Marquette University will officially celebrate the grand opening of its space on the sixth floor of the Global Water Center on Thursday, Jan. 28, from 3:30 p.m. to 5 p.m., with a reception and open house. The center is located at 247 Freshwater Way in Milwaukee’s historic Walker’s Point neighborhood.
The event will feature brief remarks from President Michael R. Lovell at 4 p.m., a blessing of the space by Rev. Edward Mathie, S.J., interim vice president for mission and ministry, as well as self-guided tours and an opportunity to speak with the first cohort of Marquette researchers who will be working in the laboratories.
Online registration is required for this free event. Complimentary on-site valet parking and transportation from campus are available. Shuttles will depart to the Global Water Center from the east side of the Alumni Memorial Union beginning at 3:15 p.m. and continue to loop every 15 minutes. The last shuttle will leave the Global Water Center at 5:15 p.m.
President Lovell in his first presidential address last year announced that Marquette would occupy the final space in the 100,000-square-foot, seven-story building, which houses water-related research facilities for universities, existing water-related companies and accelerator space for emerging companies. Marquette’s approximately 8,000 square feet on the sixth floor includes flexible lab areas, core facilities to support research, offices and open work stations, and collaboration and conferencing space.
Following are brief descriptions of the first group of Marquette projects that will soon be underway at the Global Water Center:
- Marquette engineers are collaborating with CH2M and OxyMem to test membrane aerated biofilm reactors for wastewater treatment.
- CH2M’s Milwaukee Water Business Group will be holding a Water Resources seminar series and providing mentoring for Marquette students and faculty and other Global Water Center tenants.
- Marquette engineers are collaborating with NanoAffix and the Milwaukee Metropolitan Sewerage District on use of biochars for wastewater treatment.
- A Marquette engineering student senior design project is collaborating with a Milwaukee nonprofit engineering consultant, Reflo, to expand a rainwater harvesting system capable of storing an appropriate volume at The Guest House of Milwaukee, a local homeless shelter.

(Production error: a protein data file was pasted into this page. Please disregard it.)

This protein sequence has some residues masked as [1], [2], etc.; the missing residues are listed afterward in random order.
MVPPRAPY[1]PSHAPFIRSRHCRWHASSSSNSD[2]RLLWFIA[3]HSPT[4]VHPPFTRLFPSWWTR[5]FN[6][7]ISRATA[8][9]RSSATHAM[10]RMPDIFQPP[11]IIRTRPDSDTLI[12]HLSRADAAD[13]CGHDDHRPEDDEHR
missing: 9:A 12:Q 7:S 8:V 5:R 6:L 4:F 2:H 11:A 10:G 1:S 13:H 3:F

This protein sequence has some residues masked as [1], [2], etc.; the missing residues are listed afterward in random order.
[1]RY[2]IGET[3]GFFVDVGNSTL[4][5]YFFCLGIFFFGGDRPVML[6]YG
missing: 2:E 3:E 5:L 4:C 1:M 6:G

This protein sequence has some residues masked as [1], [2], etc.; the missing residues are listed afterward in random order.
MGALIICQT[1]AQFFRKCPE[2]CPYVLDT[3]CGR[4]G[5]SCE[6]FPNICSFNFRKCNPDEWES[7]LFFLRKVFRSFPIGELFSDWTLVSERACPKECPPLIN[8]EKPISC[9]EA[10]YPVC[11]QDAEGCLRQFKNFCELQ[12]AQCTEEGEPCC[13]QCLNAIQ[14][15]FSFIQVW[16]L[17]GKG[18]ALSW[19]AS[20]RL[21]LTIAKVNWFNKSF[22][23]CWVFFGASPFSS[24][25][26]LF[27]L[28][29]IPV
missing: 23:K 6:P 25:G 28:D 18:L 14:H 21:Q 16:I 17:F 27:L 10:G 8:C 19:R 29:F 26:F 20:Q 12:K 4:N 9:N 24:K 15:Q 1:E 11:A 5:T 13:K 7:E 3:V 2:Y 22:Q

- Mathematics, statistics and computer science faculty are fostering academic-industrial collaboration, instruction and research in “big data,” with an emphasis on datasets garnered from the water sector. Potential collaborations with A.O. Smith and researchers from UWM have been discussed.
- A student team from physics, mechanical engineering and biomedical engineering are exploring an electrochemical desalination system to produce potable water for human consumption from salinity sources.
- Xylem/Sanitaire will collaborate with Marquette and other Global Water Center occupants and consult on wastewater treatment processes.
- The Haggerty Museum of Art is working with internationally renowned artist Mary Miss to establish a HUB space at the Global Water Center to research. The project team is working toward the implementation of the city-wide public art project titled WATERMARKS: An Atlas of Water and the City of Milwaukee.
- A Marquette engineering team is studying sustainable treatment of wastewater biosolids via catalytic pyrolysis.
- Faculty from biological sciences and the College of Education will explore science policy and public engagement in Kewaunee County regarding water quality concerns over local contamination due to concentrated agricultural feeding operations.
- The Marquette Law School Water Law and Policy Initiative will use the space to work on creating and evaluating a menu of options for policymakers to address high chloride concentrations in area waterways caused by the excess application of salt for winter deicing, in combination with other sources, as well as enhancing collaboration on other water policy and law topics.
- A multidisciplinary team from chemistry, biology and environmental engineering will develop novel green and sustainable methods to synthesize high performance nanoparticle materials for industry applications.
- An engineering team will develop an advanced high-rate wet-weather treatment process for sewer overflows due to heavy rainfall.